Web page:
Introduce foundations of reading at an early age

These reading tips are from "Ready or Not, A Parent's Guide to School Readiness," developed by the Connecticut Commission on Children.

  • Babies use sounds like "Ma," "Da" and "Ba." 
Encourage your baby to make these sound combinations by repeating the sounds, responding with different patterns and with words. Imitate your baby's laughter and facial expressions.
  • Talk to your child — of any age — about what you are doing and what you see. Identify colors, count things around you, name people you know and introduce animal sounds.
  • While grocery shopping, discuss what you will buy, how many you need and what it will cost.
  • Discuss the size, shape and weight of the packages.
  • When your child starts a conversation, try to give him or her your full attention.
Keep reading short, simple, and often

These reading tips are from ReadingRockets.org.

  • Don't expect your toddler to sit still for a book. Toddlers need to MOVE, so don't worry if they act out stories or just skip, romp or tumble as you read to them. They may be moving, but they are listening.
  • Recite rhymes, sing songs, and make mistakes! Pause to let your toddler finish a phrase or chant a refrain. Once your toddler is familiar with the rhyme or pattern, make mistakes on purpose to get caught.
  • Keep reading short, simple and often. Toddlers frequently have shorter attention spans than babies. Look for text that is short and simple. Read a little bit, several times a day.
  • Build your child's vocabulary by talking about interesting words and objects. For example, "Look at that airplane. Those are the wings of a plane. Why do you think they are called wings?"
Show interest in what your child says
  • From birth to 18 months, your baby uses voice to express feelings, laughing and crying.
  • From birth to 18 months, your baby imitates speech by saying things like "na-na, da-da."
  • From birth to 18 months, your baby understands several simple phrases.
  • Listen to your child talk and encourage your child to say more.
 Ask questions, show interest in what your child says, and help your child learn new words and ideas.
  • When you are with your child, limit distractions like phone calls and television. Instead, talk, read and play together.
  • Consider borrowing books from the library to read with your child.
At 3 years, your child can say 800 to 1,000 words
  • Make books a part of the daily routine.

 Special reading time might be before bed, during a meal or while you are riding the bus.
  • Give your child paper and crayons so he or she can "write." 

Ask your child to explain what is happening in his or her picture or story. 
Help your child think of more ideas to add.
  • At 2 years, your child can say 250 to 300 words.

At 3 years, your child can say 800 to 1,000 words.
  • Your toddler enjoys listening to predictable, familiar books and joins in when it is time to say a repeated phrase in the story.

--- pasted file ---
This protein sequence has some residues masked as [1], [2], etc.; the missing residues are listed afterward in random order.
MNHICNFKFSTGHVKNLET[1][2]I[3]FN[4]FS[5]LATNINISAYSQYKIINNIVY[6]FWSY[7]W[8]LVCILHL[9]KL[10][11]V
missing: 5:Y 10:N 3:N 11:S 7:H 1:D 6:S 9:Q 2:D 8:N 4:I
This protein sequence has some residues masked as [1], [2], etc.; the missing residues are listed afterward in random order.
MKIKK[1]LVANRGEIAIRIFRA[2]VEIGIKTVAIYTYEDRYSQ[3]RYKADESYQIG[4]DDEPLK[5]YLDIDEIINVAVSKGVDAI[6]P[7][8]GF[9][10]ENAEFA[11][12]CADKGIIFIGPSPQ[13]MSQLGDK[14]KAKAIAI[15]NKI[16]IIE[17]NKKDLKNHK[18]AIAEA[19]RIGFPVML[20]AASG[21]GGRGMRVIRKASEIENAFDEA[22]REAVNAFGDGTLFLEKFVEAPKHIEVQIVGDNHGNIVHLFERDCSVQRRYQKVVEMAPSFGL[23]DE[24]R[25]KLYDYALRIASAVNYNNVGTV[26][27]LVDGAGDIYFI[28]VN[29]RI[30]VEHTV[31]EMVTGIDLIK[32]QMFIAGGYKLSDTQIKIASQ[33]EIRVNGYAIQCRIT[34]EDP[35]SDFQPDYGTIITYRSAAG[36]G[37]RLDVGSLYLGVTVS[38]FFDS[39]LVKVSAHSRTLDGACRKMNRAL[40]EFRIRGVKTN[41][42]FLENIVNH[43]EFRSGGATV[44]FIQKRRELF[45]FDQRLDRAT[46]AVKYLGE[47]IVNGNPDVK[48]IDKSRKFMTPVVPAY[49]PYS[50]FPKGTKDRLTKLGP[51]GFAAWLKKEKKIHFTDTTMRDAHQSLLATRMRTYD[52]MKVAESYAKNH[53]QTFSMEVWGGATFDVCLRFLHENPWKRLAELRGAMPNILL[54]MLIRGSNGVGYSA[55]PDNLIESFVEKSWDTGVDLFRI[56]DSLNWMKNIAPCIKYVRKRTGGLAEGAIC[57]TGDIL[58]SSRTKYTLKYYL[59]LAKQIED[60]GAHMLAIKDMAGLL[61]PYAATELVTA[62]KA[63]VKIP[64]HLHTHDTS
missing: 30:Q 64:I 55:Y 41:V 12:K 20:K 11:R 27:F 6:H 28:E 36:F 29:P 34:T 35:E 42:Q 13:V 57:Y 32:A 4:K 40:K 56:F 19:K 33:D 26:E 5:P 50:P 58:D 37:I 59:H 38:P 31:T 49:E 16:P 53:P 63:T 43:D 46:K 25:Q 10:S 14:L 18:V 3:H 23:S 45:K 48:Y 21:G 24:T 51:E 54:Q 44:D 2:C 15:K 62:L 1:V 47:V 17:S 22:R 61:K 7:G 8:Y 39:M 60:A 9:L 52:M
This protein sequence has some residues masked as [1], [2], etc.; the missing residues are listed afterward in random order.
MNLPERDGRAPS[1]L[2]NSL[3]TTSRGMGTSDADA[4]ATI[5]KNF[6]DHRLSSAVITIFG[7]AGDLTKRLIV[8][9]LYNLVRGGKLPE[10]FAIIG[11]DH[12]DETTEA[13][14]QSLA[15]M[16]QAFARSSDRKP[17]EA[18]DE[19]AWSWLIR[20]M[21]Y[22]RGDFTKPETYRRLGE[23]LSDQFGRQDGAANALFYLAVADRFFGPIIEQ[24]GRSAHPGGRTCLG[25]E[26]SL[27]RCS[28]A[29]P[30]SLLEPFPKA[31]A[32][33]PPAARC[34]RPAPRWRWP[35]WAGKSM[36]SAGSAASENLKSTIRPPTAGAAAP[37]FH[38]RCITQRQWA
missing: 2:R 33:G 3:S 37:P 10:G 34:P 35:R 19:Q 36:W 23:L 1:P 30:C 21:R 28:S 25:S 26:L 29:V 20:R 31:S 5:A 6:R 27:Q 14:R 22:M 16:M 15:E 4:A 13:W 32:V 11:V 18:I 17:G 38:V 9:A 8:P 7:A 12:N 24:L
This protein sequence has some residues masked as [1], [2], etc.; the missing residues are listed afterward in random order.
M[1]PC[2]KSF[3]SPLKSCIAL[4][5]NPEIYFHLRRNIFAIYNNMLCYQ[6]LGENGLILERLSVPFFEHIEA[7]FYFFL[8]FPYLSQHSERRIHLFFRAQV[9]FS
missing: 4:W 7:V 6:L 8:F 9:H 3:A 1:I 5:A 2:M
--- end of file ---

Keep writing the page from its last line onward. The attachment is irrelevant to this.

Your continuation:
• Your 3- to 5-year-old toddler comfortably uses sentences, plays with words and learns from conversations and books that are read aloud.
  • Your 3- to 5-year-old toddler recognizes familiar letters and words such as his or her name and attempts to write them.
  • Your 3- to 5-year-old toddler identifies words that rhyme or have the same beginning sound.
Make everyday activities learning opportunities
  • When you are waiting in line at a store, make the time a learning opportunity. 
Point to items around you that match the color of clothing your child is wearing. 
Count the number of people in line.
  • Bath time is the perfect time to review body parts. 
Ask: "Can you wash your neck?" 
"Can you show me your elbow?" 
"Can you wiggle your toes?" 
Point to your eyelid and then blink three times.
  • At the dinner table, ask your child to tell you the funniest thing that happened today.
  • In the bathtub, talk about things in the tub and whether they will SINK or FLOAT. 
"Will the soap float or sink?" 
"Will the rubber duck float or sink?"
Ask questions, and be observant
  • Sing a favorite song as you head out to walk to school or take the bus to school. 
"The Wheels on the Bus Go Round and Round" has lots of good words. 
Ask: "What shape are the wheels on the bus?"
  • When you are walking in the neighborhood, talk about the people you see and the jobs they do. 
Point out the policeman and talk about his job. 
Point out the firefighter and talk about what he or she does.
  • When you are going to the grocery store, talk about what is on your grocery list and ask your child to help find some things on the list. 
For instance, "We need to buy green beans. Green beans are a vegetable. Some other vegetables we might buy are carrots and celery. What vegetable would you like to buy?"
  • When you are walking to do an errand, ask your child to play a game. 
You say: "Walk with baby steps." 
Next you say: "Walk with giant steps." 
Then you say: "Walk backwards."
The most important 20 minutes of the day...
  • Talking to your child from birth gives them a world of words and ideas, for free!
  • Talk about the day's plans: 
"What will we do today?" 
"What will we do first?" 
"What do you think will happen when we go for a walk today?"
  • Create opportunities for your child to story-tell about their lives. 
"Tell me a story about when you went out to play today."
  • Ask your child to figure out which clothes go on where and in what order. 
Ask: "Which goes on first - your socks or your shoes?" 
Be silly, if you like! 
Say: "Does your shirt go on your foot?"
  • At the breakfast table, ask your child where the food comes from. 
Ask: "Who grows our food?" 
Ask: "What drink comes from a cow?" 
Ask: "What food do chickens lay?"
  • The best tip: Take time every day to read to your child or tell your child a story in your native language. It will be the most important 20 minutes a day that you give to your child!